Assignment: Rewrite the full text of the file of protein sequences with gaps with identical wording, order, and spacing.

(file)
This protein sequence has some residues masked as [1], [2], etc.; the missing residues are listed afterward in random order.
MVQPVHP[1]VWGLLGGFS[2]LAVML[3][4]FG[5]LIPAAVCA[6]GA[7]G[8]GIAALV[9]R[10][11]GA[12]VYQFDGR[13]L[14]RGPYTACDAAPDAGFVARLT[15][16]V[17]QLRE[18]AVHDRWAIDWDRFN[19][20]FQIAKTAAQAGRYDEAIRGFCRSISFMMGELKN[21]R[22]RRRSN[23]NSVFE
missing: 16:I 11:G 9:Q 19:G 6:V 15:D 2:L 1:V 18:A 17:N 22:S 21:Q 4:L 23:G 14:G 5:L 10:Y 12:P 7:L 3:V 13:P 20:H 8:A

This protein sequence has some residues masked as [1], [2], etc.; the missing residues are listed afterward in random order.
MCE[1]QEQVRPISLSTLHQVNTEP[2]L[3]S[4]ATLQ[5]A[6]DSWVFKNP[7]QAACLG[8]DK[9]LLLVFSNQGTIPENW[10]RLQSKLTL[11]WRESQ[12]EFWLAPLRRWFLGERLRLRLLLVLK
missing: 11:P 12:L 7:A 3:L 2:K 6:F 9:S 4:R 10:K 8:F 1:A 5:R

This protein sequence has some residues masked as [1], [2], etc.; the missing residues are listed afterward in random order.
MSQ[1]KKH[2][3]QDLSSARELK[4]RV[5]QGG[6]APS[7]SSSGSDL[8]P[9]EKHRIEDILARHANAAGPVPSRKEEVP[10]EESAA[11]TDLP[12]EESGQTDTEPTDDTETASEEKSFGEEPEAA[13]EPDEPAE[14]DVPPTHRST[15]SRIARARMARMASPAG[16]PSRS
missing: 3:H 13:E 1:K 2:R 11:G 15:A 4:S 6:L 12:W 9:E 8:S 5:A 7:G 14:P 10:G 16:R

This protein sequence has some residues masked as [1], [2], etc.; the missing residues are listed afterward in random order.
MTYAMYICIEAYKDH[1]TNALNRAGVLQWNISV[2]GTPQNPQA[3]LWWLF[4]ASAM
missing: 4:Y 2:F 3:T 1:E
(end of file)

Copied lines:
This protein sequence has some residues masked as [1], [2], etc.; the missing residues are listed afterward in random order.
MVQPVHP[1]VWGLLGGFS[2]LAVML[3][4]FG[5]LIPAAVCA[6]GA[7]G[8]GIAALV[9]R[10][11]GA[12]VYQFDGR[13]L[14]RGPYTACDAAPDAGFVARLT[15][16]V[17]QLRE[18]AVHDRWAIDWDRFN[19][20]FQIAKTAAQAGRYDEAIRGFCRSISFMMGELKN[21]R[22]RRRSN[23]NSVFE
missing: 16:I 11:G 9:Q 19:G 6:V 15:D 2:L 1:V 18:A 17:N 22:S 21:Q 4:L 23:G 14:G 5:L 10:Y 12:P 7:L 3:V 13:P 20:H 8:A

This protein sequence has some residues masked as [1], [2], etc.; the missing residues are listed afterward in random order.
MCE[1]QEQVRPISLSTLHQVNTEP[2]L[3]S[4]ATLQ[5]A[6]DSWVFKNP[7]QAACLG[8]DK[9]LLLVFSNQGTIPENW[10]RLQSKLTL[11]WRESQ[12]EFWLAPLRRWFLGERLRLRLLLVLK
missing: 11:P 12:L 7:A 3:L 2:K 6:F 9:S 4:R 10:K 8:F 1:A 5:R

This protein sequence has some residues masked as [1], [2], etc.; the missing residues are listed afterward in random order.
MSQ[1]KKH[2][3]QDLSSARELK[4]RV[5]QGG[6]APS[7]SSSGSDL[8]P[9]EKHRIEDILARHANAAGPVPSRKEEVP[10]EESAA[11]TDLP[12]EESGQTDTEPTDDTETASEEKSFGEEPEAA[13]EPDEPAE[14]DVPPTHRST[15]SRIARARMARMASPAG[16]PSRS
missing: 3:H 13:E 1:K 2:R 11:G 15:A 4:S 6:L 12:W 9:E 8:S 5:A 7:G 14:P 10:G 16:R

This protein sequence has some residues masked as [1], [2], etc.; the missing residues are listed afterward in random order.
MTYAMYICIEAYKDH[1]TNALNRAGVLQWNISV[2]GTPQNPQA[3]LWWLF[4]ASAM
missing: 4:Y 2:F 3:T 1:E